The Charter School Lobby says charters are open to all children, don’t charge tuition, and are publicly funded. Lobbyists go out of their way to convince the public that charters are public schools. Kind of like Citizen’s United decision convincing us that corporations are people too. (I’m not convinced, are you?)
Those of us fighting against this Chicago School Economic plan (Do accept Wikipedia links dear readers? Otherwise you can read Naomi Klein’s Shock Doctrine, but be ready to get depressed!) now where was I? oh yes. . . for Education say Charters are NOT Public schools. The Census Bureau agrees as does the National Labor Relations Board. (That link is to another blog – Jersey Jazzman – an education blogger, not a primary source, but let me tell you – government reports makes my eyes glaze over. I couldn’t get through it, so let Jazzman do the Executive Summary.)
Charters have gone to courts and said they are NOT public schools when they want freedoms from regulations public schools have to follow. Kind of like yoga studios that want to be declared religious schools to get tax exemptions, but say they aren’t religious so they don’t lose out on getting into schools.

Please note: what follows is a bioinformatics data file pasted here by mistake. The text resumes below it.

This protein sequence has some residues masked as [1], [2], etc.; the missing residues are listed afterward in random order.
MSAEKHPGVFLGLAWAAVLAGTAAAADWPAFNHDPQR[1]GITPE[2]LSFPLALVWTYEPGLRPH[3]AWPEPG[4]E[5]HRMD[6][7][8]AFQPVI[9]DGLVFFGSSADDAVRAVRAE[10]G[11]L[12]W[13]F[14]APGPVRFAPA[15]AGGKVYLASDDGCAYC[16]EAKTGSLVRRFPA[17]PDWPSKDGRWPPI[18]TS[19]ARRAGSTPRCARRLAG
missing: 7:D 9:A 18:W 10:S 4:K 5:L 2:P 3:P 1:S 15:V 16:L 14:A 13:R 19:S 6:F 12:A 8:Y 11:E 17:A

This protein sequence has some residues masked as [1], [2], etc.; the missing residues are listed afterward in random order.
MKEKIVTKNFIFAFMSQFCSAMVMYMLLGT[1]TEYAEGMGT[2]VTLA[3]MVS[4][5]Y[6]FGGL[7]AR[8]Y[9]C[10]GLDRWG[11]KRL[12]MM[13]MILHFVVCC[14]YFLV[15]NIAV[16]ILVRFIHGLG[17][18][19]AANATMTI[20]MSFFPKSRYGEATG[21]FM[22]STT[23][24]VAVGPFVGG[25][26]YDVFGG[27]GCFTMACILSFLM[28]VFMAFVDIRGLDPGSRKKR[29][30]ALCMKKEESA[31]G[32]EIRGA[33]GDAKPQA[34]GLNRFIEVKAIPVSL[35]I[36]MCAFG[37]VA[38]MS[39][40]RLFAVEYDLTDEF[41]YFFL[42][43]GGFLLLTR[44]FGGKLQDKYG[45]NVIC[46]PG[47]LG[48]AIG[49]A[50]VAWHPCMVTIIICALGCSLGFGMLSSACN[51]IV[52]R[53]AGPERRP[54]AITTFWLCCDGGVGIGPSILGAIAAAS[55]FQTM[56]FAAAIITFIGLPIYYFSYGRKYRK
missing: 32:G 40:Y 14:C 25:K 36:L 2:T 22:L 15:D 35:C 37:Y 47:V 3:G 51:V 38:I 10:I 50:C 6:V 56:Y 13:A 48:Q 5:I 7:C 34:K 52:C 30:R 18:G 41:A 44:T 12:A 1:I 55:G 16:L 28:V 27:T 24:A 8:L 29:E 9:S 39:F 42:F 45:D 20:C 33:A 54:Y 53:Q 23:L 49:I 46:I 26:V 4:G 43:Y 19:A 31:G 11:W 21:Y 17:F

At Wister we are still feeling the pressure of the Mastery juggernaut, feeling like underdogs, fighting for students’ & families’ rights & the truth – literally the truth. Even though we have won this battle, the war is not over and Steel Elementary parents and community who won against Mastery last year when they were actually given a chance to vote to stay public or go charter are still concerned and vexed with rumors that Mastery will take another stab at them. We are looking at the map of the area and plotting which schools we need to ward – John B. Kelly, Lingelbach, Mifflin.
Bogus enrollment data has been exposed. (See my Last Post) The District sent an apology letter to parents but didn’t exactly tell the whole truth – that they used data from another school NOT Wister’s! Outrageous. Another reason the district gave for closing Wister – low test scores. This “reason” has been used way too often to declare public schools failures. Yet charters across the country show minor, if any, improvements on the same tests. But test scores – that’s another story.
Last week’s Philadelphia School Progress Report shows Wister ranked 29th out of 59 schools with similar demographics. There goes another reason for the need for turnaround.